Device 1 (see Table I) did not show any stiction problems, i.e. collapsing of comb fingers during moving, e.g. during pull-in. This is due to the relatively large deff of 1.0 μm. However, for the other devices 2 to 6 (see Table I), stiction was observed during moving, e.g. during pull-in, because of electrical shorts during beam collapse. To prevent such electrical shorts, a 100 nm SiO2 layer was sputtered onto the samples, and a maskless CHF3 based RIE was performed to open the metal pads. However, stiction was still present due to charge accumulation in the dielectric. Hence, first sputtered a 50 nm Al layer was sputtered to uniformly spread the charges accumulated on the dielectric, followed by a 100 nm SiO2 layer. Stiction is considerably reduced under low frequency cycling (few Hz) and repeatable operation is achieved. Also the control circuit was modified to supply both positive and negative switching signals to cancel out the accumulated charge. This way stiction was minimized and repeatable operation at higher frequencies (˜75 Hz) could be obtained.

The maximum achievable range is limited by beam bending according to the model except for Device 6 (see Table 1). In case of Device 6, the theoretical maximum achievable range is very large; but the practical maximum achievable range is limited by the comb finger design of the actuator 10. The drive shuttle movement will be blocked by the drive electrodes 12 after 40 μm of cumulative displacement, as this is the distance between the comb fingers 11 a on the drive shuttle 11 and the drive electrodes 12 (or between the drive shuttle 11 and the comb fingers of the drive electrode 12 a). Consequently, the maximum achievable range for Device 6 will be the distance between—the comb fingers 11 a of the drive shuttle 11 and the drive electrode 12 or between the drive shuttle 11 and the comb fingers of the drive electrode 12 a.

Hence, to find the maximum range, each actuator is operated during several cycles under slightly higher operating voltages. The voltage is kept high to ensure that slipping is minimized. With slipping is meant the loss of some of the cumulative displacement during actuator operation due to a lack of latching forces. Measured maximum ranges are found to be very similar to those determined for the model (see Table I). Device 1 results in a 35 μm displacement and Device 4 in ±24 μm displacements.

Also different latch voltages were applied to each actuator. The cumulative displacement at each latch voltage was measured for 30 actuation steps. This test was performed to observe slipping. At low latch voltages, latching forces are not sufficiently high to overcome the tangential forces, and slipping occurs. This causes a drop in the displacement. If the maximum displacement range cannot be achieved under a certain latch voltage, there is an indication that the latching forces are not high enough to overcome tangential forces, and slipping occurs. FIG. 10 illustrates displacement results for actuators Devices 1 to 5 applied at different latch voltages for 30 steps. Under low latch voltages, latching forces are not sufficiently high to overcome the tangential forces, and slipping occurs. This causes a drop in the displacement, as can be seen from FIG. 10. For Device 1, the maximum range was achieved at lower latch voltages, i.e. 16V (indicated in FIG. 10) than the expected 23V (see Table I). This change is probably resulting from a larger actual static friction coefficient than 0.1 that was used in the calculations. For Devices 2 to 5, the results are very close to those of the model as was discussed above. For the Devices 2 to 5 operating voltages were obtained of between 6 and 12 V at a bent-beam angle of 15°.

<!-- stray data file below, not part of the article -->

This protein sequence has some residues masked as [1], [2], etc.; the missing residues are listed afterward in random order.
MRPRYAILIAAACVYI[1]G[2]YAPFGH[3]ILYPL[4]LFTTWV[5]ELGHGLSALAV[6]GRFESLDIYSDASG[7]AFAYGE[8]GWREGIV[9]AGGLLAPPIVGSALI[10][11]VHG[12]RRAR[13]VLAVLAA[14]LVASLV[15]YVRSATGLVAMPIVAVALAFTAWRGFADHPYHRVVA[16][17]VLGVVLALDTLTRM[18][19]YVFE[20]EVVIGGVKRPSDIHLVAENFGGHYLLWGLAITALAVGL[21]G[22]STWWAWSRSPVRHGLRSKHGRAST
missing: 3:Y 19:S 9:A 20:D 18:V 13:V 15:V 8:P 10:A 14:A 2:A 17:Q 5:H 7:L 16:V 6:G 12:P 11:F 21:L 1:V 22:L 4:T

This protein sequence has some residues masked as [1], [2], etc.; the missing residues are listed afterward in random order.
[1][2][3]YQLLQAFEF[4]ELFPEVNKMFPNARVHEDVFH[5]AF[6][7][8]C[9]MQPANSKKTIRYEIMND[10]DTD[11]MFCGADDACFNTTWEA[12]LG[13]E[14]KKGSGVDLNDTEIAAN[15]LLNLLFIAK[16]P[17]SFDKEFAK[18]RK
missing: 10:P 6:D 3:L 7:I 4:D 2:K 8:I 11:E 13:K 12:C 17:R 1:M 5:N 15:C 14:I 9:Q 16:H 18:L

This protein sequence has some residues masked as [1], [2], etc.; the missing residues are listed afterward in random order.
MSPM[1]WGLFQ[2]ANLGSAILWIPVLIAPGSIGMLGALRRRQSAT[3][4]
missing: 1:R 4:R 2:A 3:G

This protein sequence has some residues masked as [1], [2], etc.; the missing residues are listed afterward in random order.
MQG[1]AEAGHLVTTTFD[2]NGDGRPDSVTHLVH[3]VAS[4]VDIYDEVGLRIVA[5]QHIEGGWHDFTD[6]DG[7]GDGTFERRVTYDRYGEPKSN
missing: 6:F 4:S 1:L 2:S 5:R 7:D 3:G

Example 2

The static friction coefficient μstatic is an important parameter affecting slipping. The static friction coefficient μstatic of the Si—Si contact (Device 1) was measured as well as the static friction coefficient μstatic of the sputtered SiO2—SiO2 contact (Devices 2 to 5).

First, the devices are operated to obtain a maximum displacement range. Then the latching voltage is slightly decreased in steps of 0.1V until the first slipping occurs. Then the normal force and the tangential force are calculated using electrostatic force equations and load spring calculations respectively. The static friction coefficient μstatic is then calculated using the ratio of the two forces. An average friction coefficient μstatic of 0.15 is found for the Si—Si contact and of 0.04 for the SiO2—SiO2 contact. The latch stopper gaps 25 in the latch-shuttle interface are designed as 1.5 μm and 1.75 μm to obtain a deff of 0.5 μm and 0.25 μm, respectively.